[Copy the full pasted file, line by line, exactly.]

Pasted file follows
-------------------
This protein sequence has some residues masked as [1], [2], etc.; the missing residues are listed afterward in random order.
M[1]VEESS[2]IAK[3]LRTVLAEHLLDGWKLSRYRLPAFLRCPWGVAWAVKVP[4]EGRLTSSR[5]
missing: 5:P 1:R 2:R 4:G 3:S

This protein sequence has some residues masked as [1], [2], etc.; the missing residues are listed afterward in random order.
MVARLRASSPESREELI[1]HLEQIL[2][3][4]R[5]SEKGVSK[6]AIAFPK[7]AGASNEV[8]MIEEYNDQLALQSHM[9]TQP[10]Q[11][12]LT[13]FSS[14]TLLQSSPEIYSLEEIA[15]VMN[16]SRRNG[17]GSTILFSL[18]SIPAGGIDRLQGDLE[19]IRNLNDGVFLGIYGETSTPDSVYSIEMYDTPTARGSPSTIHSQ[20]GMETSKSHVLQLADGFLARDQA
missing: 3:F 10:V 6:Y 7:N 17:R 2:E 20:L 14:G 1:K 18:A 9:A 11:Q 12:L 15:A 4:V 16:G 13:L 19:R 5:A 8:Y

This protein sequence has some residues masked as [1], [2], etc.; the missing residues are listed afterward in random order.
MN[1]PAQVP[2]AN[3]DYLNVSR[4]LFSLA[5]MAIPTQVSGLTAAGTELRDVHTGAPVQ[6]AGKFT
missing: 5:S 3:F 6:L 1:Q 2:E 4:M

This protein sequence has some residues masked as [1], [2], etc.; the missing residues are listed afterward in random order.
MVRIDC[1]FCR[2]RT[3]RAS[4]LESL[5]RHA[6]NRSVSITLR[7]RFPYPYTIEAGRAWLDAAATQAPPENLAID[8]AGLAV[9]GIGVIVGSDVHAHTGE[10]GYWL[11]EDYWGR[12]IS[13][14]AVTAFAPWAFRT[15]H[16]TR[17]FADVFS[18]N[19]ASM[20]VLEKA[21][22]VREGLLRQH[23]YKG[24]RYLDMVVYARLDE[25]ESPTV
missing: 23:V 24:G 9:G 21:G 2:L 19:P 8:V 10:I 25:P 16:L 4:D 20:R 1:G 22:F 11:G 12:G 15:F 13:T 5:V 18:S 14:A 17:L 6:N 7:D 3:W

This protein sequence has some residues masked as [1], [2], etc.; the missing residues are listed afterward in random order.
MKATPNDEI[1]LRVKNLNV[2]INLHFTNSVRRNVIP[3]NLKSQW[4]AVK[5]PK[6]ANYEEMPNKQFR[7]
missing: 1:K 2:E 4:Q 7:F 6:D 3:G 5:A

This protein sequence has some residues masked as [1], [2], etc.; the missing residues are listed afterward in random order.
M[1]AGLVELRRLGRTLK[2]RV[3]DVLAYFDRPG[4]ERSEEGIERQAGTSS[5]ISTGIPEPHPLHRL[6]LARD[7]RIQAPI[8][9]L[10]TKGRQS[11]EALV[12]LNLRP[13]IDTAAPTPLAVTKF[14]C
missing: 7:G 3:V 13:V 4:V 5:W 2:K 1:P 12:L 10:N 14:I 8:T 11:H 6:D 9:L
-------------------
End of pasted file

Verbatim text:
This protein sequence has some residues masked as [1], [2], etc.; the missing residues are listed afterward in random order.
M[1]VEESS[2]IAK[3]LRTVLAEHLLDGWKLSRYRLPAFLRCPWGVAWAVKVP[4]EGRLTSSR[5]
missing: 5:P 1:R 2:R 4:G 3:S

This protein sequence has some residues masked as [1], [2], etc.; the missing residues are listed afterward in random order.
MVARLRASSPESREELI[1]HLEQIL[2][3][4]R[5]SEKGVSK[6]AIAFPK[7]AGASNEV[8]MIEEYNDQLALQSHM[9]TQP[10]Q[11][12]LT[13]FSS[14]TLLQSSPEIYSLEEIA[15]VMN[16]SRRNG[17]GSTILFSL[18]SIPAGGIDRLQGDLE[19]IRNLNDGVFLGIYGETSTPDSVYSIEMYDTPTARGSPSTIHSQ[20]GMETSKSHVLQLADGFLARDQA
missing: 3:F 10:V 6:Y 7:N 17:R 2:E 20:L 14:G 1:K 18:A 9:A 11:Q 12:L 15:A 4:V 16:G 13:L 19:R 5:A 8:Y

This protein sequence has some residues masked as [1], [2], etc.; the missing residues are listed afterward in random order.
MN[1]PAQVP[2]AN[3]DYLNVSR[4]LFSLA[5]MAIPTQVSGLTAAGTELRDVHTGAPVQ[6]AGKFT
missing: 5:S 3:F 6:L 1:Q 2:E 4:M

This protein sequence has some residues masked as [1], [2], etc.; the missing residues are listed afterward in random order.
MVRIDC[1]FCR[2]RT[3]RAS[4]LESL[5]RHA[6]NRSVSITLR[7]RFPYPYTIEAGRAWLDAAATQAPPENLAID[8]AGLAV[9]GIGVIVGSDVHAHTGE[10]GYWL[11]EDYWGR[12]IS[13][14]AVTAFAPWAFRT[15]H[16]TR[17]FADVFS[18]N[19]ASM[20]VLEKA[21][22]VREGLLRQH[23]YKG[24]RYLDMVVYARLDE[25]ESPTV
missing: 23:V 24:G 9:G 21:G 2:L 19:P 8:V 10:I 25:P 16:L 4:D 20:R 1:G 22:F 11:G 12:G 15:F 13:T 5:V 18:S 14:A 17:L 6:N 7:D 3:W

This protein sequence has some residues masked as [1], [2], etc.; the missing residues are listed afterward in random order.
MKATPNDEI[1]LRVKNLNV[2]INLHFTNSVRRNVIP[3]NLKSQW[4]AVK[5]PK[6]ANYEEMPNKQFR[7]
missing: 1:K 2:E 4:Q 7:F 6:D 3:G 5:A

This protein sequence has some residues masked as [1], [2], etc.; the missing residues are listed afterward in random order.
M[1]AGLVELRRLGRTLK[2]RV[3]DVLAYFDRPG[4]ERSEEGIERQAGTSS[5]ISTGIPEPHPLHRL[6]LARD[7]RIQAPI[8][9]L[10]TKGRQS[11]EALV[12]LNLRP[13]IDTAAPTPLAVTKF[14]C
missing: 7:G 3:V 13:V 4:V 5:W 2:K 1:P 12:L 10:N 14:I 8:T 11:H 6:D 9:L